Overcoming barriers to transitioning small ruminants to organic production – USDA NIFA Organic Transitions Program
About this project:
Click HERE for project flyer. Gastrointestinal nematode (GIN) parasites, such as the barber pole worm (Haemonchus contortus), are a serious problem affecting small ruminant production throughout the Northeast region and world. These parasites are a primary concern when raising sheep and goats on pasture, and cause poor growth, anemia, and death in severe infections. Organic sheep and goat producers are hindered by a lack of alternatives to synthetic dewormers. In addition, the costs associated with organic feed concentrates that are often necessary to promote sufficient growth rates in lambs and kids compromised by parasite infection pose another significant challenge.
Consumption of specific forages containing condensed tannins (CT) has been effective in suppressing GIN infection and providing adequate parasite control in some regions of the U.S. The use of CT forages and other rotational grazing practices are promising methods for maintaining sheep and goat health and profitability in keeping with organic production principles.
This project builds on a recent USDA National Institute of Food and Agriculture (NIFA) Organic Research and Extension Initiative (OREI) Project, “Forage-Based Parasite Control in Sheep and Goats in the Northeast U.S.” That project (August 2012-2017) joined several land grant university researchers, educators, and farmers together to research, demonstrate and evaluate the potential of Birdsfoot trefoil (Lotus corniculatus L.) to suppress GIN parasites in the Northeast. That project demonstrated that the benefits of grazing Birdsfoot trefoil (BFT) were significant and justified additional research.
Left Photo: Sheep grazing Birdsfoot trefoil, Cornell Cooperative Extension Learning Farm, Canton, NY. July 2015. Photo courtesy of Conor McCabe, Cornell University.
Birdsfoot trefoil and condensed tannin forages
Condensed tannins (CT), also called proanthocyanidins, are naturally occurring plant compounds that significantly affect the nutritional value of forage by forming complexes with proteins, carbohydrates and minerals. Tannins, in low to moderate concentrations, can provide other animal health benefits in addition to observed anti-parasitic effects.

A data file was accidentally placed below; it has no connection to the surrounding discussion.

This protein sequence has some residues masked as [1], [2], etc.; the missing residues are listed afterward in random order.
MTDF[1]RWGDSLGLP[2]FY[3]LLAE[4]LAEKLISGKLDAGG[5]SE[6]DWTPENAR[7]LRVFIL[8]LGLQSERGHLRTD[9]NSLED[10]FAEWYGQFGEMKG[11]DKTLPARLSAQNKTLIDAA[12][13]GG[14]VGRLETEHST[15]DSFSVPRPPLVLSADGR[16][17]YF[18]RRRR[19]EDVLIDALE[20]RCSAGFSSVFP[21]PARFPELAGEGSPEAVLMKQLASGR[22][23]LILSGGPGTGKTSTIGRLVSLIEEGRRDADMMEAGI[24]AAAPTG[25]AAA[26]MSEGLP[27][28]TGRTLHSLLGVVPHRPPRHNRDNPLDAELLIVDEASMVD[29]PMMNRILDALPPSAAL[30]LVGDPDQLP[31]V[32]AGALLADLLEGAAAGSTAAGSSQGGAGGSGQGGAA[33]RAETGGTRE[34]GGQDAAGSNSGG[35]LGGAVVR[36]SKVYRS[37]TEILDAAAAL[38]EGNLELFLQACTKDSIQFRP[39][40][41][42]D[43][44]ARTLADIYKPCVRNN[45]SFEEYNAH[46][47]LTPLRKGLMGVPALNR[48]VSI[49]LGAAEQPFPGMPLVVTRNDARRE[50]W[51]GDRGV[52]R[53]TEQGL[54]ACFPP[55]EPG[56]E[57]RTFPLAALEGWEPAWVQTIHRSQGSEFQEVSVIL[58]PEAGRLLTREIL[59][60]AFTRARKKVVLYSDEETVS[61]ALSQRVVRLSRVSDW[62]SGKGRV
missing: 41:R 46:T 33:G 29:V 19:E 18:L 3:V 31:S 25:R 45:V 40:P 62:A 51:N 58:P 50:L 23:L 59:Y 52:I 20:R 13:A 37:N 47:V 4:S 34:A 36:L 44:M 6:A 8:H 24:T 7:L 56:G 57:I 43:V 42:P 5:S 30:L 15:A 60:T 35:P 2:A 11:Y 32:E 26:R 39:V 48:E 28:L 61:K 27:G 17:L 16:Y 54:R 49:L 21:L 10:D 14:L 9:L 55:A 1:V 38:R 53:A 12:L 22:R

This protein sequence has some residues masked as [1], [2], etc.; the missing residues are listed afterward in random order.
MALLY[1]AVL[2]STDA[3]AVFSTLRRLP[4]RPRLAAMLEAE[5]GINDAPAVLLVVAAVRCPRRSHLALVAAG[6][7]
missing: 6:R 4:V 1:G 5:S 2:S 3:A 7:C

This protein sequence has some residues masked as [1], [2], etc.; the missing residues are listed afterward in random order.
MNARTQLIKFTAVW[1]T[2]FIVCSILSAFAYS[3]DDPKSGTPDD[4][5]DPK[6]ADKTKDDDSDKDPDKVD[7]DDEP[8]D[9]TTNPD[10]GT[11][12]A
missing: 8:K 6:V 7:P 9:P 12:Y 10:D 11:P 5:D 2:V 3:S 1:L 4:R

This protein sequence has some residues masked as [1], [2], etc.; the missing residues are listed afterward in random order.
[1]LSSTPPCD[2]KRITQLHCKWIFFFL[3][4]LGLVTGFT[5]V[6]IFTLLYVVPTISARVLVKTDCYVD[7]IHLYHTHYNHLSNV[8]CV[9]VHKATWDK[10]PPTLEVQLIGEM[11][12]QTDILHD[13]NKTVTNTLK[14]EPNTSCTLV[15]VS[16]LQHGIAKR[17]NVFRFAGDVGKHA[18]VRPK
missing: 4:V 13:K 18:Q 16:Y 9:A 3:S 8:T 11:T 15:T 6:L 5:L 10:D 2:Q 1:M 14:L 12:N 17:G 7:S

Birdsfoot trefoil (Lotus corniculatus L.) is a CT forage that is well suited to Northeast Growing conditions. It is a legume that minimizes bloat, improves protein uptake and has other environmental benefits in addition to possible anti-parasitic effects. Other promising CT legume forages include Sanfoin (more suited to the western U.S.) and Sericea lespedeza (does not over-winter well in colder climates).
Preliminary Results USDA NIFA OREI Project:
During the recent USDA NIFA OREI project, Northeast Farmers demonstrated that they could establish and graze pastures with a BFT dry matter content of at least 25% or greater. Grazing studies in New York and Maine observed that weaned lambs and goat kids tended to grow faster on BFT pastures than on the conventional control pastures and in many cases showed increased resilience to barber pole worm infections as measured by reductions in FAMACHA© anemia scores and reduced need for deworming. In three years of replicated grazing trials at the West Virginia University Organic Research Farm, over 60% of lambs avoided the need for synthetic dewormers on BFT, compared to only 33% on a control pasture (orchard grass and red clover). However, the studies did not observe the sudden decreases in worm egg counts associated with effective synthetic dewormers. More research is needed to investigate the effects of feeding birdsfoot trefoil to small ruminants in a variety of forms on suppressing GIN parasites and improving animal nutrition, growth and profitability.
USDA NIFA Organic Transitions project objectives (Sept. 2018 – Aug. 2021)
- Evaluate agronomic practices to improve Birdsfoot trefoil (BFT) establishment in existing pastures. West Virginia University (WVU) Organic Research Farm
- Field-scale grazing trials to evaluate efficacy of BFT pastures to increase tolerance to GIN parasites, as well as replace or minimize grain supplementation. WVU Organic Research Farm
- Determine the effect of drying method, stage of harvest and storage on the in vitro anti-parasitic efficacy of varying cultivars of BFT. University of Rhode Island (URI)
- Demonstrate WVU research on establishing and grazing BFT on four goat or sheep farms in New York State. Cornell University
- Extend research results to organic and conventional sheep and goat producers throughout the Northeast through educational events and media, including project websites: http://blogs.cornell.edu/smallruminantparasites/ and http://web.uri.edu/sheepngoat. Cornell University, URI, WVU
- Evaluate success of outreach activities and assess economic outcomes with project participants. Cornell University
Right photo: WVU Organic Research Farm, courtesy of Dr. James Kotcon, WVU.
Project partners and contacts:
West Virginia University
Jim Kotcon, Ph.D. – email@example.com
Div. of Plant and Soil Sciences
University of Rhode Island
Rebecca Brown, Ph.D. – firstname.lastname@example.org
Dept. Plant Sciences and Entomology
This material is based upon work supported by the National Institute of Food and Agriculture, U.S. Department of Agriculture, Organic Transitions Program under Agreement No. 2018-51106-28777.